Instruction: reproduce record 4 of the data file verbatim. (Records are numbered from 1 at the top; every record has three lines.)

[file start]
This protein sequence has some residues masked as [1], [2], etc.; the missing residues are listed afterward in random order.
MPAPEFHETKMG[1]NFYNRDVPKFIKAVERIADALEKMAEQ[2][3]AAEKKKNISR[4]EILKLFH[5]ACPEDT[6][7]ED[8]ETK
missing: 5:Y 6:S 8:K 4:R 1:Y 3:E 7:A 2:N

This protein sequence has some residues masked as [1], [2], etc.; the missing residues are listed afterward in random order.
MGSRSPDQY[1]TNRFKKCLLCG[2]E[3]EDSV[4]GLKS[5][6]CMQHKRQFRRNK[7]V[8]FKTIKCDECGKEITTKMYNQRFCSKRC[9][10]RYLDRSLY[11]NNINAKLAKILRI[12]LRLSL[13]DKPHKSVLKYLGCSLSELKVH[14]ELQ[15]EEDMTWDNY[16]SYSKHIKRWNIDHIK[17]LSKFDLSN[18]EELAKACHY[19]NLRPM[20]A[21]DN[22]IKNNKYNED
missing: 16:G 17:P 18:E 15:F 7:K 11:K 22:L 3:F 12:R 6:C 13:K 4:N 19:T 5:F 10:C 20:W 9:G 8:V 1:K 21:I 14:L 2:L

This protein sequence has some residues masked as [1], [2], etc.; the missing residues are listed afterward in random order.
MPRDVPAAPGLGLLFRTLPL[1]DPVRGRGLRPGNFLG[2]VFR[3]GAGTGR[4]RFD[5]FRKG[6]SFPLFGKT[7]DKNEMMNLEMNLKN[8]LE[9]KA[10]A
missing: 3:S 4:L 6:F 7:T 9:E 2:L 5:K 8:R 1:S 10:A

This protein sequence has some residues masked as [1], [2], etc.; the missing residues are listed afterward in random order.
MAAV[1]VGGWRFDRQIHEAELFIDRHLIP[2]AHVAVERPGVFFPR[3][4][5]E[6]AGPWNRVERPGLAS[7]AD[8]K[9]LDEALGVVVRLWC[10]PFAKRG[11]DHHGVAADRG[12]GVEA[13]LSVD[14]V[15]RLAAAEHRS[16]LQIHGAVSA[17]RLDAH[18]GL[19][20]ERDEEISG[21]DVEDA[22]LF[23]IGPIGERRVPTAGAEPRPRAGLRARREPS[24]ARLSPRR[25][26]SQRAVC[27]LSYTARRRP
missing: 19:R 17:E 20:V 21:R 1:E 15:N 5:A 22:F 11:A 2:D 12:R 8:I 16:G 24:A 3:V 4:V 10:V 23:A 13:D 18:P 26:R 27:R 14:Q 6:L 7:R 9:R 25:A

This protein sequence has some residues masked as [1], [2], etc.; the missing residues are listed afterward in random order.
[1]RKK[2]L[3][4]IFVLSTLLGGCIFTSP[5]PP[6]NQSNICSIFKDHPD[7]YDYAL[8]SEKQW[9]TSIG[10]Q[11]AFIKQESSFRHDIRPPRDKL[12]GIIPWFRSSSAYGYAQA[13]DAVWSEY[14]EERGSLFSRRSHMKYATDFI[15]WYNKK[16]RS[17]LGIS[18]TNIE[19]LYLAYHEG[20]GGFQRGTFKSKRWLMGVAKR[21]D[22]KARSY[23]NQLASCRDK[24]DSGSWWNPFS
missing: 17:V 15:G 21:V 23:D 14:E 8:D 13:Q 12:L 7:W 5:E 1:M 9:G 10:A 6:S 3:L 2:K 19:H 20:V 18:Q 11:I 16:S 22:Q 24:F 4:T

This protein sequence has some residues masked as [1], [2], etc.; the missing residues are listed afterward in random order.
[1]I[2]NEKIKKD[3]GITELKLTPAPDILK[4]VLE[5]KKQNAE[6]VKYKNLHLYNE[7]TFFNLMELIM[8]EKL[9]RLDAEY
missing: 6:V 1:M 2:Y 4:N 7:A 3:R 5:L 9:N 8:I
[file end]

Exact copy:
This protein sequence has some residues masked as [1], [2], etc.; the missing residues are listed afterward in random order.
MAAV[1]VGGWRFDRQIHEAELFIDRHLIP[2]AHVAVERPGVFFPR[3][4][5]E[6]AGPWNRVERPGLAS[7]AD[8]K[9]LDEALGVVVRLWC[10]PFAKRG[11]DHHGVAADRG[12]GVEA[13]LSVD[14]V[15]RLAAAEHRS[16]LQIHGAVSA[17]RLDAH[18]GL[19][20]ERDEEISG[21]DVEDA[22]LF[23]IGPIGERRVPTAGAEPRPRAGLRARREPS[24]ARLSPRR[25][26]SQRAVC[27]LSYTARRRP
missing: 19:R 17:E 20:V 21:R 1:E 15:N 5:A 22:F 11:A 2:D 12:R 8:I 16:G 24:A 3:V 4:V 10:V 23:A 13:D 18:P 26:R 27:R 14:Q 6:L 7:R 9:R 25:A